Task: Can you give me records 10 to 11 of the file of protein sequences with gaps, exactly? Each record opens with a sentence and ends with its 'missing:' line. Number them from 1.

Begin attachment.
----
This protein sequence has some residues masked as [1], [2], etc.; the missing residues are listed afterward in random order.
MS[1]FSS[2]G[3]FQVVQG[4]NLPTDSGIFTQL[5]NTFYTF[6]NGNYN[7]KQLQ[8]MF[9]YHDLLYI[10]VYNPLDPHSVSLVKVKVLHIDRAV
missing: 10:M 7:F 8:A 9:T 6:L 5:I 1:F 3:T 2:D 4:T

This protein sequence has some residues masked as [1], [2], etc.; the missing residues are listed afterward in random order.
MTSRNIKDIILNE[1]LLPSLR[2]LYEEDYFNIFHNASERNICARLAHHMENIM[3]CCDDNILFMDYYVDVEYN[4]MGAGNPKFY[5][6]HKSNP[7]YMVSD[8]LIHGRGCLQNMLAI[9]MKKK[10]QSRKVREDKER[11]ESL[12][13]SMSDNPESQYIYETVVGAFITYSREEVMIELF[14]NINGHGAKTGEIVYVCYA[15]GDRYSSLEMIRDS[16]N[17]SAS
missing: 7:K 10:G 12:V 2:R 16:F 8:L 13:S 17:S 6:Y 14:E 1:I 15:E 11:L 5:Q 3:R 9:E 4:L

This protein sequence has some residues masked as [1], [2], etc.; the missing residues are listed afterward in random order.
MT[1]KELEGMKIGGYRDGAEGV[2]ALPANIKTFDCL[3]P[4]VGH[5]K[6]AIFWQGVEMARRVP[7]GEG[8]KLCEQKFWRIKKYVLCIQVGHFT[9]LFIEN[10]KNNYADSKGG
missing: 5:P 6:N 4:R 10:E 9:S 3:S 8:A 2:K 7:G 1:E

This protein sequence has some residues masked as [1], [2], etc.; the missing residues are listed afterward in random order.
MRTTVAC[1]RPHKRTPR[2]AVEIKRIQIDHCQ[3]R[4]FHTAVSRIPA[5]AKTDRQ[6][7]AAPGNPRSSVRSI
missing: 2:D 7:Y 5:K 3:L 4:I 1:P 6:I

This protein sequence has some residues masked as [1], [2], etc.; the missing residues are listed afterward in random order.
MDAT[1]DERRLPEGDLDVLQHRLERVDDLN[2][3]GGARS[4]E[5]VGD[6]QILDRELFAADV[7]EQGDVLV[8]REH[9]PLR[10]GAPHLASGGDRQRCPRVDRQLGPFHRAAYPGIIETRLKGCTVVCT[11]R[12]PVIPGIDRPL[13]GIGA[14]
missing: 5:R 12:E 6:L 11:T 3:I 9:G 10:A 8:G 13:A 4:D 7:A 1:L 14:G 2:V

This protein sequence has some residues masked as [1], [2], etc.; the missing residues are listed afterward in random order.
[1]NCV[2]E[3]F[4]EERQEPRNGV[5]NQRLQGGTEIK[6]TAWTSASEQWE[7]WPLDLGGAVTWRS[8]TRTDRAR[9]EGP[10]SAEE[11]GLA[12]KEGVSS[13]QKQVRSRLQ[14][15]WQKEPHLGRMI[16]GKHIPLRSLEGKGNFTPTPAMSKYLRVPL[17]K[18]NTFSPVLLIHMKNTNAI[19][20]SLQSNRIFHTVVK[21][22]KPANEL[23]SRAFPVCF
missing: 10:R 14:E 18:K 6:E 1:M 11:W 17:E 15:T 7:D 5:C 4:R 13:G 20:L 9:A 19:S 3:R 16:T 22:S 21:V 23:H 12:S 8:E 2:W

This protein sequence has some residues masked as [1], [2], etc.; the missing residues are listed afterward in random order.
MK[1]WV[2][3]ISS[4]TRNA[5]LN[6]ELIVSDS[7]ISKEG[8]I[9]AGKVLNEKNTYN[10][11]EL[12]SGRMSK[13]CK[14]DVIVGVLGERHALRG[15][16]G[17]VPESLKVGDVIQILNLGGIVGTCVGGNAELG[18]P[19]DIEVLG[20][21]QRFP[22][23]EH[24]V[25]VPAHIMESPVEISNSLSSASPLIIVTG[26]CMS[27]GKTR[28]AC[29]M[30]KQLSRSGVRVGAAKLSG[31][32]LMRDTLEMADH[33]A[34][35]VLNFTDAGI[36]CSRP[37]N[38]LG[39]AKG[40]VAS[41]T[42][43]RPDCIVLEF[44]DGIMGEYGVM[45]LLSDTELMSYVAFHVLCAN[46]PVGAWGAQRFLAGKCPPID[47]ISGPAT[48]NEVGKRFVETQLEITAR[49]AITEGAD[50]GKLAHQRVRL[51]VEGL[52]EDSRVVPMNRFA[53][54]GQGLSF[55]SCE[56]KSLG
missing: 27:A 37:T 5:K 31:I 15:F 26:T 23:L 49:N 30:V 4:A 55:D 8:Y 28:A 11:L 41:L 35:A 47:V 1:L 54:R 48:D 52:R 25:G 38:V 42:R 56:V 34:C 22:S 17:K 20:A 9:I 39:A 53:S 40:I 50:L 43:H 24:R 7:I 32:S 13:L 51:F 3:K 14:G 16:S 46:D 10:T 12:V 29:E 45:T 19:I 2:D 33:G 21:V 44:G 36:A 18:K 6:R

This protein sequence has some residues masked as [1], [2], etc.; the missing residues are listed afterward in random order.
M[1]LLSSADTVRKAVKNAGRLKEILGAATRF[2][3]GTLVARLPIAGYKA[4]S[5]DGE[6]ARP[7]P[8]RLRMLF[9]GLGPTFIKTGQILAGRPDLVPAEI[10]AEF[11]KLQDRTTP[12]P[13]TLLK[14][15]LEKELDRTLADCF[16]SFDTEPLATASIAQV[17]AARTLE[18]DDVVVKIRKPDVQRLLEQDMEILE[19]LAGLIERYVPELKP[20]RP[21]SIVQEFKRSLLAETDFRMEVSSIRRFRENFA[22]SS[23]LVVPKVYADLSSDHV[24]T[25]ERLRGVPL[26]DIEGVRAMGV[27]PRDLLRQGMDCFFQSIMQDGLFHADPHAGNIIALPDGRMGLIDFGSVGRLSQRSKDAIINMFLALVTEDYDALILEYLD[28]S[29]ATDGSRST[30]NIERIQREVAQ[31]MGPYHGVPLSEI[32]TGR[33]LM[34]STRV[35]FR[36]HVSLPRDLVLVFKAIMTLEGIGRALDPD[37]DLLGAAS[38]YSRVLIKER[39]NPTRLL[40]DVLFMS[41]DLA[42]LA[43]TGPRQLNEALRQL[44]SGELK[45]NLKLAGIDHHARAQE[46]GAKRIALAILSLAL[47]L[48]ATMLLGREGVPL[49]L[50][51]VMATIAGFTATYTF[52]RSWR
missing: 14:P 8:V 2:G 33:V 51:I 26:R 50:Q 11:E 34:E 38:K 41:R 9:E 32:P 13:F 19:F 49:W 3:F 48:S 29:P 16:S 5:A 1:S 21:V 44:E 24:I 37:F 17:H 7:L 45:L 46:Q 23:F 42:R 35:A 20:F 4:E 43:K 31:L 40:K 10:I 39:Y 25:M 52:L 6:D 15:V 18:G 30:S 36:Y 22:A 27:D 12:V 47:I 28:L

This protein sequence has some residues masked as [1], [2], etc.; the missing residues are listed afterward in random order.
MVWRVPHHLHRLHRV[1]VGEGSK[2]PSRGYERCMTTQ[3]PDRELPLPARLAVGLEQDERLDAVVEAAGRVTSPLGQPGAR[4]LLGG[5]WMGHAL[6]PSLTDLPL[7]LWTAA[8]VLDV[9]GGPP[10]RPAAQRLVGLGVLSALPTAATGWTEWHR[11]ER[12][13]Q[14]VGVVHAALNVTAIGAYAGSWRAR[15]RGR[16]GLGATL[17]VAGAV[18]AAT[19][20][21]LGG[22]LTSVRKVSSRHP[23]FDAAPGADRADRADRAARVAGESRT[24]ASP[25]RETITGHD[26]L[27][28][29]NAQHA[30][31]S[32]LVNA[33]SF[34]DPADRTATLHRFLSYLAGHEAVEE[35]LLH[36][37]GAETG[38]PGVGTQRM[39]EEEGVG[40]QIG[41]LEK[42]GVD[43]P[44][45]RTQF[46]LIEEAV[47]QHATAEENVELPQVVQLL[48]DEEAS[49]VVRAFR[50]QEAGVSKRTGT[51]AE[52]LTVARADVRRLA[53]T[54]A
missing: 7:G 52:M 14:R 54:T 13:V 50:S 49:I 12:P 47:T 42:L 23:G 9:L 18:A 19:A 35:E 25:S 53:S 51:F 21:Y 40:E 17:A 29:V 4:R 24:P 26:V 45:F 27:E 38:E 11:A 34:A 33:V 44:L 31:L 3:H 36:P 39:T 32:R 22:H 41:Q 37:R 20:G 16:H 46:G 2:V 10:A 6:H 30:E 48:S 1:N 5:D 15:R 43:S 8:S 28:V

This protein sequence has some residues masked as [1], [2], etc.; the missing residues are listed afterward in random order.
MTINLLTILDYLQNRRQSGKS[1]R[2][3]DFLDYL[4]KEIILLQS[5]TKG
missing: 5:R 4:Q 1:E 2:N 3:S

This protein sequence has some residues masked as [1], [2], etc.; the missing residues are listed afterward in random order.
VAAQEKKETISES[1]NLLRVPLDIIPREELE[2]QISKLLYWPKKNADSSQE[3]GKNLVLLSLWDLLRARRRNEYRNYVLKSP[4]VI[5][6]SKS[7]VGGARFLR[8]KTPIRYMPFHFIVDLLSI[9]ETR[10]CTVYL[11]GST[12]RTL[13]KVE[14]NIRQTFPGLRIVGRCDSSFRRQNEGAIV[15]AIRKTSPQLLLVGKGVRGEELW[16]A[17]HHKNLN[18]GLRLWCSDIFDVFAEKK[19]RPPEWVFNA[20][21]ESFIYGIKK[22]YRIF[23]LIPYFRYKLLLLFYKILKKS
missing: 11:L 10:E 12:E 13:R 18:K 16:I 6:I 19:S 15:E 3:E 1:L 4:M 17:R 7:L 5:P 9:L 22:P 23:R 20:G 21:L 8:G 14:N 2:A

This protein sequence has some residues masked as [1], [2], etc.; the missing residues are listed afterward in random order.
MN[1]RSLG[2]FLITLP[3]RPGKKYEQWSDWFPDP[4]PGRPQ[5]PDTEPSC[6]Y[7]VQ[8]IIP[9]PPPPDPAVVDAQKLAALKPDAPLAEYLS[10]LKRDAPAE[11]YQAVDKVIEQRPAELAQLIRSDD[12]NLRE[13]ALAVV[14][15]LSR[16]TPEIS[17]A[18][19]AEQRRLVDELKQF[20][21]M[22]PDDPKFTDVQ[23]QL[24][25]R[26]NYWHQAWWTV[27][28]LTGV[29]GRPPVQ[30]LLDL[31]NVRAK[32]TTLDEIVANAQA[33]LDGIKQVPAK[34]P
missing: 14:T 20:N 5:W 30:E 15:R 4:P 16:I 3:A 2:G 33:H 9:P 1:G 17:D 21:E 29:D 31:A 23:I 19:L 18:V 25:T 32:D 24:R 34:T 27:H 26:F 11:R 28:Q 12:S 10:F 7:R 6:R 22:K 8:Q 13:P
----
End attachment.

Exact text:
This protein sequence has some residues masked as [1], [2], etc.; the missing residues are listed afterward in random order.
MTINLLTILDYLQNRRQSGKS[1]R[2][3]DFLDYL[4]KEIILLQS[5]TKG
missing: 5:R 4:Q 1:E 2:N 3:S

This protein sequence has some residues masked as [1], [2], etc.; the missing residues are listed afterward in random order.
VAAQEKKETISES[1]NLLRVPLDIIPREELE[2]QISKLLYWPKKNADSSQE[3]GKNLVLLSLWDLLRARRRNEYRNYVLKSP[4]VI[5][6]SKS[7]VGGARFLR[8]KTPIRYMPFHFIVDLLSI[9]ETR[10]CTVYL[11]GST[12]RTL[13]KVE[14]NIRQTFPGLRIVGRCDSSFRRQNEGAIV[15]AIRKTSPQLLLVGKGVRGEELW[16]A[17]HHKNLN[18]GLRLWCSDIFDVFAEKK[19]RPPEWVFNA[20][21]ESFIYGIKK[22]YRIF[23]LIPYFRYKLLLLFYKILKKS
missing: 11:L 10:E 12:E 13:R 18:K 16:I 6:I 19:S 15:E 3:E 1:L 4:M 17:R 7:L 5:P 9:L 22:P 23:R 20:G 21:L 8:G 14:N 2:A